by Tanzeel Akhtar
Ask anyone knowledgeable about the crypto market what’s the shadiest digital currency out there right now and without hesitation it's likely they'll tell you it’s Monero (XMR).
Sometimes referred to as "the drug dealer's cryptocurrency of choice" because of its sharp focus on privacy, Monero was founded in 2014. Its website describes it as “secure, private, and untraceable," as well as "accessible to all." The technology behind Monero is the CryptoNote protocol, an evolution off the ideas that form the basis of Bitcoin. However, unlike Bitcoin's transparent blockchain which allows anyone to follow the chain back in order to determine who sent and/or received coins, transactions via CryptoNote cannot be traced, and senders as well as receivers of coins remain anonymous.
As of this writing, XMR has a market cap of $6.28 billion. It's currently trading at $391.11. In the past year, it's value has skyrocketed, gaining more than 3000%.
There have been recent reports of computers being hacked and hijacked, for use in unauthorized mining of Monero. One Buenos Aires-based Starbucks' Wi-Fi provider was found to have forced a 10 second delay when users first attempted to connect to the service, during which time the service surreptitiously used their laptops to mine the digital currency. Russian oil pipeline giant Transneft's computers were also targeted for the same purpose, via malware.
Researchers Maxim Zavodchik and Liron Segal described to SC Magazine how a hack attack might work. When a hacker is able to access a Windows-based system they will use PowerShell to download and install a malicious software program that mines Monero. In Linux the attackers may use Python scripts taken from EmpireProject, after which they also install the Monero miner.
Monero isn't only the coin of choice for shady characters, however. Monero's developers have announced that 45 musicians including Mariah Carey, Sia, G-Eazy, Weezer, Dolly Parton and Morrissey, as well as five online stores, will accept Monero as payment during the holiday season.
It's a smart move for Monero, affording it at least some form of legitimacy. But will this go at least some way toward obscuring the fact of its popularity among hackers, money launderers and other criminal types? Right now, social media remains full of Monero-related gibes about how the cryptocurrency is used for dodgy deals or is ideal for apocalyptic events:
All of which begs the question, is Monero's unique privacy setting a good idea? Jeff Mahony, founder and CEO of UbiquiCoin, a decentralized digital currency, thinks so. He says:
While Monero’s privacy features and ease of mining have helped it grow in popularity, they are the same reasons it has become so popular among hackers and criminals.
Despite the recent negative press, Maksim Izmaylov, founder and CEO of Winding Tree, a blockchain non-profit startup, believes the overall crypto-craze is beneficial to the society at large since it forces us to improve security:
“We...have to be aware that in the information era we all should be able to protect our accounts and our information, including using adequate protection against malware. Regarding the Starbucks' provider, it's not the first time a company is using dubious practices to make money. But I think it's a brilliant way to monetize free Wi-Fi networks. I'd sacrifice 10 seconds of my time to get a good connection, if they disclosed what's going on in the background. Regarding Transfer, I think they just have very poor security measures if they allowed that to happen.”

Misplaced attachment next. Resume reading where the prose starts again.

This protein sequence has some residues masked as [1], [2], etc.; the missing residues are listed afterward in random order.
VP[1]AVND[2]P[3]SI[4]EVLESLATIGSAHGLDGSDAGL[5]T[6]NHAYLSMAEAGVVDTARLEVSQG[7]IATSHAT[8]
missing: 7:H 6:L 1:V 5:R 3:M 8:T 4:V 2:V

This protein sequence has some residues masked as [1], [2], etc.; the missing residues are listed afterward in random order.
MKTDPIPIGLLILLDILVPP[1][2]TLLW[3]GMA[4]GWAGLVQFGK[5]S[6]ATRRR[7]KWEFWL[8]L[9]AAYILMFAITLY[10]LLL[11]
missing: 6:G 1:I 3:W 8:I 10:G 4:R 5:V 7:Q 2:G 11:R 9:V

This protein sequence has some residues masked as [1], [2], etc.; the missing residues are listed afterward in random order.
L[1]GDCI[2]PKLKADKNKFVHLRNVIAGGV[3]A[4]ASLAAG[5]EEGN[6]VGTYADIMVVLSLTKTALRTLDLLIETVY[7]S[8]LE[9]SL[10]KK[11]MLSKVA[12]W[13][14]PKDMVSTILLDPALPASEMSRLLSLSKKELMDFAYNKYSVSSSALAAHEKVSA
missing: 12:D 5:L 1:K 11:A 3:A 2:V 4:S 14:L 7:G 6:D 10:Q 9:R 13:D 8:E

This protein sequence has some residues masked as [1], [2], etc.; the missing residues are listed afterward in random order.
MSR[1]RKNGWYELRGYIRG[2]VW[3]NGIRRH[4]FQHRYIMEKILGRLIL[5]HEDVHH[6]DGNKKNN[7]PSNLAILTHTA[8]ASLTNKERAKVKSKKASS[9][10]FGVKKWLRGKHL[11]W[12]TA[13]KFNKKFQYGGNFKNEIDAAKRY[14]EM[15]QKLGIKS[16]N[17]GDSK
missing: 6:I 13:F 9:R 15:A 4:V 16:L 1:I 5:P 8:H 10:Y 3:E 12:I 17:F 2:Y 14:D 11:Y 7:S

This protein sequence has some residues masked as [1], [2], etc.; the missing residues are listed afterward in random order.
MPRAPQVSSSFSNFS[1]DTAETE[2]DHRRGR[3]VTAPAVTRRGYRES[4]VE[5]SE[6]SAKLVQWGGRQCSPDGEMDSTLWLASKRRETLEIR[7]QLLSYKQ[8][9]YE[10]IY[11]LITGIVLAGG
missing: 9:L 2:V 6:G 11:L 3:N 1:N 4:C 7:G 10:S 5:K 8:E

Compared to blockchain, the technology Monero uses was developed with a different objective in mind. After all, privacy can be highly desirable, if it’s not misused. So what are Monero's positives? Graeme Moore, an executive at Polymath, a securities token platform, notes:
”Privacy coins, in general, are very interesting from an investment standpoint. Having the ability to send the value in a truly private manner has an incredible amount of use cases (that extend far beyond criminals and drug dealers). One notable use case: People sending money to political or activist organizations and preferring to conceal their identity. If you intend to purchase privacy coins purely as an investment, I recommend purchasing Monero, Zcash, and Dash. One of these coins will likely become the "winner" of private transactions, and at this point, it is difficult to predict which one.”
Perry Woodin, CEO of Node40, a blockchain governance and cryptocurrency tax compliance company based in New York, thinks opaque, privacy-focused blockchain applications such as Monero are also interesting from a computer science perspective:
“Mainstream adoption is likely not the goal of Monero. The digital currencies that will thrive over the next decade will need to support compliance. If a regulatory agency is unable to verify and analyze transactions on the blockchain, there isn’t much hope for mainstream adoption. Business will opt for currencies that can operate within the bounds of government regulation. Privacy-focused digital currencies like Monero and Zcash will have to settle for the fringes where parties to transactions are happy to operate outside the reach of regulatory agencies.”
There’s no doubt regulators will eventually move in and clamp down on the global cryptocurrency craze which is currently having its dotcom moment. Recent Monero mining highjacking incidents highlight how critical cyber security and crypto regulation are. Will Monero be able to cross over from the dark side and gain legitimacy? Hard to tell, but as the tenth-most popular digital currency right now, investors aren't shying away from Monero, which could bode well for the token's future.
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